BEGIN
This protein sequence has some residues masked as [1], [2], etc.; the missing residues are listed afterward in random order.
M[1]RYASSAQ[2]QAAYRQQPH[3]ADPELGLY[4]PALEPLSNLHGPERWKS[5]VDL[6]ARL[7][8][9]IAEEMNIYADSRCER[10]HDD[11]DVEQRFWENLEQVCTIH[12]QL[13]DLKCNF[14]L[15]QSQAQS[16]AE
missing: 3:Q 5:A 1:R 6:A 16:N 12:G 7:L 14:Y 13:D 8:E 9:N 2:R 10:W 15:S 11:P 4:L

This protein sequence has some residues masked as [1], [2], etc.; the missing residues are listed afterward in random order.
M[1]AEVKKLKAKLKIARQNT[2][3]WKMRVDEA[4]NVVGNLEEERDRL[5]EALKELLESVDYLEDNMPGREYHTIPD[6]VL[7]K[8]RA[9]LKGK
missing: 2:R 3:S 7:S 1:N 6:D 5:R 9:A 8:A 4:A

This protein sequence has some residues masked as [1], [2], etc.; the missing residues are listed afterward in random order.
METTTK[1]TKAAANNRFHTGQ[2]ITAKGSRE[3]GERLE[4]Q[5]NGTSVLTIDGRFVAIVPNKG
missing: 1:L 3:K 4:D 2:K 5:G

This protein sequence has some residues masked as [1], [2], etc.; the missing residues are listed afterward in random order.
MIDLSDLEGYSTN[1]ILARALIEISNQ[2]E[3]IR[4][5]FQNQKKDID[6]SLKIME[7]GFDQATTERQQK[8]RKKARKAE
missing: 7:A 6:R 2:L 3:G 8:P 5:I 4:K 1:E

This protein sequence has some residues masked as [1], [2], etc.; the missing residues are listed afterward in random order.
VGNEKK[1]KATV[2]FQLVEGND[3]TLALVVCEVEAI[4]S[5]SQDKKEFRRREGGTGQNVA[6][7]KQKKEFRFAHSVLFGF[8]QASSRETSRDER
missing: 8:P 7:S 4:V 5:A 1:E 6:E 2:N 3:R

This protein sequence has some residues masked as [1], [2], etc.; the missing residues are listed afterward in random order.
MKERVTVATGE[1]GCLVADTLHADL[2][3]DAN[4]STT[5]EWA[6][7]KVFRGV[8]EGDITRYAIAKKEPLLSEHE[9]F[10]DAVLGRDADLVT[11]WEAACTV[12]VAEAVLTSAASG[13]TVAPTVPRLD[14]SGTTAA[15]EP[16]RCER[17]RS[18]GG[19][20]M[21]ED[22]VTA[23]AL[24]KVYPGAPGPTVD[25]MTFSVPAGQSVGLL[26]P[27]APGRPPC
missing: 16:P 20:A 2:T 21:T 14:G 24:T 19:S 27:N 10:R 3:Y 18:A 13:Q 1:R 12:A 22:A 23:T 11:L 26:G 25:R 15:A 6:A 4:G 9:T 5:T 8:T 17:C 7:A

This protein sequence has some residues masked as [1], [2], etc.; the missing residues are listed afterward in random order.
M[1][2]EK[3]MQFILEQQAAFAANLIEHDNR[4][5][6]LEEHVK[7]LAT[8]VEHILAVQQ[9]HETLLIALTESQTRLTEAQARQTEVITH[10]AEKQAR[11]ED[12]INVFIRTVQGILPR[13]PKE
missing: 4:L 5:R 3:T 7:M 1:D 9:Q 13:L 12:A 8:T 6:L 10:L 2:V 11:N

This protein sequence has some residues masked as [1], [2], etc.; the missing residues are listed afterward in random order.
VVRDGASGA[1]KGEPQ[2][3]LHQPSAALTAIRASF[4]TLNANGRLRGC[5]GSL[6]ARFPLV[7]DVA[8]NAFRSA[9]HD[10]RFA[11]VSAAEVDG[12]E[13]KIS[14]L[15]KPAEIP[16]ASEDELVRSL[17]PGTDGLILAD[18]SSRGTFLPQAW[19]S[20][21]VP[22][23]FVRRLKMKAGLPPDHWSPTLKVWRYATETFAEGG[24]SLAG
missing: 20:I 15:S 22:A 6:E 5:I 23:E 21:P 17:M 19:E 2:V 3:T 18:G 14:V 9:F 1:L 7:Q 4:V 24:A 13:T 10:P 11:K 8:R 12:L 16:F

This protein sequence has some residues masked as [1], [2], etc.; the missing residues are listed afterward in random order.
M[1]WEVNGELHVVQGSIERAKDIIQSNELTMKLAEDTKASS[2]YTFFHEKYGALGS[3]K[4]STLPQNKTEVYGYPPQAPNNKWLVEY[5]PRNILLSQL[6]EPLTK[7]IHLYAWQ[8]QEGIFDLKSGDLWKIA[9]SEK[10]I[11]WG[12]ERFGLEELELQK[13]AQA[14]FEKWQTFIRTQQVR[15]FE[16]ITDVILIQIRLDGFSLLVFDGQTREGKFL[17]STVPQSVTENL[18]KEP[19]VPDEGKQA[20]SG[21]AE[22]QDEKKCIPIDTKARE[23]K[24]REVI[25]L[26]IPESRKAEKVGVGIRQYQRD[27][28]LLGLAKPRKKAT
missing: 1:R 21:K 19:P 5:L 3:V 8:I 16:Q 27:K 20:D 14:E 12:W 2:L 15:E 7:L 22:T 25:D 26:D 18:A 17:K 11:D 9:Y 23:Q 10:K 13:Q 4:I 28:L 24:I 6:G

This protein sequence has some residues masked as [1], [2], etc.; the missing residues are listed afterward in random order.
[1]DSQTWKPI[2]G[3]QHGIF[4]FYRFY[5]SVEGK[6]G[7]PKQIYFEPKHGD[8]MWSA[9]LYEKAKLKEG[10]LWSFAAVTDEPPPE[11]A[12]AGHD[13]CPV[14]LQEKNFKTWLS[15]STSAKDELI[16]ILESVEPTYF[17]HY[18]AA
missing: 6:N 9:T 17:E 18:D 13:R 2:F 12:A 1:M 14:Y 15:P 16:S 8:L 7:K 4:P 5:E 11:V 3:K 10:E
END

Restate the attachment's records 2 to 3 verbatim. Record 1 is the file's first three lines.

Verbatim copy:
This protein sequence has some residues masked as [1], [2], etc.; the missing residues are listed afterward in random order.
M[1]AEVKKLKAKLKIARQNT[2][3]WKMRVDEA[4]NVVGNLEEERDRL[5]EALKELLESVDYLEDNMPGREYHTIPD[6]VL[7]K[8]RA[9]LKGK
missing: 2:R 3:S 7:S 1:N 6:D 5:R 9:A 8:A 4:A

This protein sequence has some residues masked as [1], [2], etc.; the missing residues are listed afterward in random order.
METTTK[1]TKAAANNRFHTGQ[2]ITAKGSRE[3]GERLE[4]Q[5]NGTSVLTIDGRFVAIVPNKG
missing: 1:L 3:K 4:D 2:K 5:G